As the Biden administration faces mounting domestic and international pressure to do more to support countries around the world in dealing with the pandemic, U.S. Trade Representative David Deitch met Monday (April 26, 2021) with the heads of two major pharmaceutical companies to discuss exemptions from WTO rules protecting patents on relevant technologies in the face of the pandemic.
File photo: U.S. Trade Representative David Deitch
A statement issued by the Office of the U.S. Trade Representative said Dyche met separately with the heads of Pfizer Inc. and AstraZeneca’s U.S. division to discuss the production of vaccines and proposed exemptions from WTO provisions protecting intellectual property rights for the New Crown vaccine and related medical products.
India and South Africa, which were hit hard by the outbreak, made the proposal to the World Trade Organization last October, and the WTO is scheduled to meet Friday for consultations on the proposal.
The former U.S. Trump administration and some other pharmaceutical majors had opposed the proposal, but as the outbreak in India worsened severely, the Biden administration came under pressure from domestic politicians and civil society groups, as well as the international community, to provide more vaccines to developing countries while allowing other countries to produce more vaccines using technology patented by U.S. and big Western pharmaceutical companies.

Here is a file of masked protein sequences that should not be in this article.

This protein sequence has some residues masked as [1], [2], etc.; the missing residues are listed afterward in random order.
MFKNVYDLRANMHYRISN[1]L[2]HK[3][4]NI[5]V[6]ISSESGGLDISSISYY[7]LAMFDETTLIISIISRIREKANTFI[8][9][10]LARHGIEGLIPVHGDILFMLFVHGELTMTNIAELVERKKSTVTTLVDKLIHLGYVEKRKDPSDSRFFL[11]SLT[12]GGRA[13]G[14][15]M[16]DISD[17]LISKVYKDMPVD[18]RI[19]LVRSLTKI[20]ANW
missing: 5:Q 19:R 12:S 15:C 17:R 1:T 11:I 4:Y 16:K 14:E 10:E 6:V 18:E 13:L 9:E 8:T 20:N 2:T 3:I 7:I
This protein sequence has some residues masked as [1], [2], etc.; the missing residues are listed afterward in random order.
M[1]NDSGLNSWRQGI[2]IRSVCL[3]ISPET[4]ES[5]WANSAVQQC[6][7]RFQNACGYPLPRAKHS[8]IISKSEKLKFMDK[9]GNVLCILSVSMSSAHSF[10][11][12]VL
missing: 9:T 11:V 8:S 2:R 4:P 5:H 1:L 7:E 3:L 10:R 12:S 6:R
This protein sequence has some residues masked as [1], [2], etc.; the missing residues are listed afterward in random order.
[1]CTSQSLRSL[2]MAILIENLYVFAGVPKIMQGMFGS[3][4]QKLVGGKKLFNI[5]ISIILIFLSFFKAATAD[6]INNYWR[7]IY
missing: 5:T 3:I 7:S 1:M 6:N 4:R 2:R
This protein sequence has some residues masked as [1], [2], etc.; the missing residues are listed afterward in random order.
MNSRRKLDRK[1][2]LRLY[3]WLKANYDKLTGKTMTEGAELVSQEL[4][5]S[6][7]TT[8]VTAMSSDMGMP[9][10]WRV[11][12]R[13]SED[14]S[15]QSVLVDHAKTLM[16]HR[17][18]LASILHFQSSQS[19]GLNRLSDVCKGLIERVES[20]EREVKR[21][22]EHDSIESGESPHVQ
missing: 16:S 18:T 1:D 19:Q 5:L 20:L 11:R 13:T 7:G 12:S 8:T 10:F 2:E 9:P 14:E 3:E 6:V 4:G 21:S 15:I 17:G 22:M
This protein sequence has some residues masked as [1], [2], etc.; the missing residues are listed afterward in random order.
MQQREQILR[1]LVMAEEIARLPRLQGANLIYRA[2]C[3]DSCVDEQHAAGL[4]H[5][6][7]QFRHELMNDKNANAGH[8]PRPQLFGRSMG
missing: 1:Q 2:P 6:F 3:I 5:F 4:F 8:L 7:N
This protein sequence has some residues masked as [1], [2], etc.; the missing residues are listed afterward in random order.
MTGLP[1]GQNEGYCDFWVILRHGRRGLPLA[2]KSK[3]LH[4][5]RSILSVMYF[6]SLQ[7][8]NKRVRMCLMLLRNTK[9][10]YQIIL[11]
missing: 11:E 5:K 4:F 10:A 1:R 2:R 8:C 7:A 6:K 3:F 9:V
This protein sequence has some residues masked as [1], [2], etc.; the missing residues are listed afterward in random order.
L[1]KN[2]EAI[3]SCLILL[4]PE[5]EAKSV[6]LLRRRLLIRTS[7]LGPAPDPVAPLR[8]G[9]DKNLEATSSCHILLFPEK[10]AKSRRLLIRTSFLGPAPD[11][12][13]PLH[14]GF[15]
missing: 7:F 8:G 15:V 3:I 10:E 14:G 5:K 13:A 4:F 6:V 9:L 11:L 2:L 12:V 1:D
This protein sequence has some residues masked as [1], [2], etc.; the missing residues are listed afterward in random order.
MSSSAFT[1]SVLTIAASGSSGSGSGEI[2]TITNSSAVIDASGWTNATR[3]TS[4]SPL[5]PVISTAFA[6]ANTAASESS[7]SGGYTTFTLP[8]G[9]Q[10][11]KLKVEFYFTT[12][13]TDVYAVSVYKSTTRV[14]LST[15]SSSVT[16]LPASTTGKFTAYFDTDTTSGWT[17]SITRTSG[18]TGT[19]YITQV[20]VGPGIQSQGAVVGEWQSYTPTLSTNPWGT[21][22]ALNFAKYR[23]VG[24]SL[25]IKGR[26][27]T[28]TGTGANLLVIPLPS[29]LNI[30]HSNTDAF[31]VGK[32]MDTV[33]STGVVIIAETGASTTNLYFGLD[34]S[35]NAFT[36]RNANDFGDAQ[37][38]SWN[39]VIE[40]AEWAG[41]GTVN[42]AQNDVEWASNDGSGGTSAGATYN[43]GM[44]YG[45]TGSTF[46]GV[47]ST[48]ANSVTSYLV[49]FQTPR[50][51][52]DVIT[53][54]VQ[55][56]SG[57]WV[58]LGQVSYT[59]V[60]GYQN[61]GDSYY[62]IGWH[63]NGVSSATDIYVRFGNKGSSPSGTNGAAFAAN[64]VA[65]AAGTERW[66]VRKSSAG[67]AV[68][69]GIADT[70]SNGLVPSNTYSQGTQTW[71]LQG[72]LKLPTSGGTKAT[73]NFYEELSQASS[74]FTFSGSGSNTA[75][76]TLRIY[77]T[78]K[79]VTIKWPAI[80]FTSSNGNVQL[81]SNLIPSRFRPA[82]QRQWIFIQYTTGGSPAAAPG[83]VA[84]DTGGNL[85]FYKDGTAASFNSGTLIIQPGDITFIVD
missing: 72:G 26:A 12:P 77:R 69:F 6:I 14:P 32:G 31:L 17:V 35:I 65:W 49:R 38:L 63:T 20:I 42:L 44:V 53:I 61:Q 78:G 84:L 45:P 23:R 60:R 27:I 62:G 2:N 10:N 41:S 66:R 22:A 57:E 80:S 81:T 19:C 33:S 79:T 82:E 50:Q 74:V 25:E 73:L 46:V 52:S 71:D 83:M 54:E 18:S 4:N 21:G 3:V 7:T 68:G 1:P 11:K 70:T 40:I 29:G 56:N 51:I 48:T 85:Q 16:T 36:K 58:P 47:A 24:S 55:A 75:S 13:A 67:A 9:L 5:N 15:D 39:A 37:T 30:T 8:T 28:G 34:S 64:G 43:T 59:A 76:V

The USTR statement did not mention whether Dyche urged Pfizer and AstraZeneca to allow countries like India to use the patents to produce much-needed vaccines during the meeting, but she expressed deep sympathy for the plight of the Indian people and reiterated that the Biden administration’s number one priority is to save lives and end the new pandemic in the United States and around the world.
Major U.S. vaccine manufacturers had warned U.S. officials that the temporary withdrawal of patent protection on vaccines would benefit China and Russia, saying they were using new U.S. technology to develop other vaccines and new herbs to treat cancer and heart disease to compete with U.S. drugmakers and harm U.S. interests.
A statement from the U.S. Trade Representative’s office said Dyche and the drugmakers’ executives promised to stay in communication on the issue.